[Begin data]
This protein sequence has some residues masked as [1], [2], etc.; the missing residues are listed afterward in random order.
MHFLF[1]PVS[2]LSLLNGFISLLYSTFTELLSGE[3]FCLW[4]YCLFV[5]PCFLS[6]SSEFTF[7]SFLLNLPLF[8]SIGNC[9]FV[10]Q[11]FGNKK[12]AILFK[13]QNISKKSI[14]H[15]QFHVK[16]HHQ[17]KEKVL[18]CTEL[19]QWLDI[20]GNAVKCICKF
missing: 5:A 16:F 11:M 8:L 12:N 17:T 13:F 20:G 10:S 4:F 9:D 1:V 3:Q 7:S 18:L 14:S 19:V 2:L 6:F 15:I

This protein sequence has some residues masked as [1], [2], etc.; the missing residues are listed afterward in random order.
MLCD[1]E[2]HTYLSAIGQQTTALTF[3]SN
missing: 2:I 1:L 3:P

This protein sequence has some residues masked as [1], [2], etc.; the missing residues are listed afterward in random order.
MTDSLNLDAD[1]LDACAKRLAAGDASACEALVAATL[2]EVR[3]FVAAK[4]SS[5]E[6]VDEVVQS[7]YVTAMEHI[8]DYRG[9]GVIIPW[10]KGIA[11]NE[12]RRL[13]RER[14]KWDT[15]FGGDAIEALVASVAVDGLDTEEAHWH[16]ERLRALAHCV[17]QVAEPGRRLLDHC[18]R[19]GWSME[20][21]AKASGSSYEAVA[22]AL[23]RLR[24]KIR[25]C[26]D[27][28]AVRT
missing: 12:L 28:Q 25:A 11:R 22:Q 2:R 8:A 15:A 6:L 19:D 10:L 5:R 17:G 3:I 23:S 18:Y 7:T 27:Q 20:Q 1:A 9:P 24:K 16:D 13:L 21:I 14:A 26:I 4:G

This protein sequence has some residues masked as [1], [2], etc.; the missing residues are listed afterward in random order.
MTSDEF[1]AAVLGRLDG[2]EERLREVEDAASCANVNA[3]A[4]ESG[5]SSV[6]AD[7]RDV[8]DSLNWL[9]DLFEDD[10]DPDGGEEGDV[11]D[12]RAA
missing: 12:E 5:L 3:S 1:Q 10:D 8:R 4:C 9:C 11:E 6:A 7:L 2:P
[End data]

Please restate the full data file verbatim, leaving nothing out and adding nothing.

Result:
This protein sequence has some residues masked as [1], [2], etc.; the missing residues are listed afterward in random order.
MHFLF[1]PVS[2]LSLLNGFISLLYSTFTELLSGE[3]FCLW[4]YCLFV[5]PCFLS[6]SSEFTF[7]SFLLNLPLF[8]SIGNC[9]FV[10]Q[11]FGNKK[12]AILFK[13]QNISKKSI[14]H[15]QFHVK[16]HHQ[17]KEKVL[18]CTEL[19]QWLDI[20]GNAVKCICKF
missing: 5:A 16:F 11:M 8:L 12:N 17:T 13:F 20:G 10:S 4:F 9:D 1:V 3:Q 7:S 18:L 14:S 19:V 2:L 6:F 15:I

This protein sequence has some residues masked as [1], [2], etc.; the missing residues are listed afterward in random order.
MLCD[1]E[2]HTYLSAIGQQTTALTF[3]SN
missing: 2:I 1:L 3:P

This protein sequence has some residues masked as [1], [2], etc.; the missing residues are listed afterward in random order.
MTDSLNLDAD[1]LDACAKRLAAGDASACEALVAATL[2]EVR[3]FVAAK[4]SS[5]E[6]VDEVVQS[7]YVTAMEHI[8]DYRG[9]GVIIPW[10]KGIA[11]NE[12]RRL[13]RER[14]KWDT[15]FGGDAIEALVASVAVDGLDTEEAHWH[16]ERLRALAHCV[17]QVAEPGRRLLDHC[18]R[19]GWSME[20][21]AKASGSSYEAVA[22]AL[23]RLR[24]KIR[25]C[26]D[27][28]AVRT
missing: 12:L 28:Q 25:A 11:R 22:Q 2:R 8:A 15:A 6:L 19:D 10:L 5:R 17:G 3:I 23:S 18:Y 7:T 27:Q 20:Q 1:A 9:P 24:K 16:D 13:L 21:I 14:A 26:I 4:G

This protein sequence has some residues masked as [1], [2], etc.; the missing residues are listed afterward in random order.
MTSDEF[1]AAVLGRLDG[2]EERLREVEDAASCANVNA[3]A[4]ESG[5]SSV[6]AD[7]RDV[8]DSLNWL[9]DLFEDD[10]DPDGGEEGDV[11]D[12]RAA
missing: 12:E 5:L 3:S 1:Q 10:D 8:R 4:C 9:C 11:E 6:A 7:L 2:P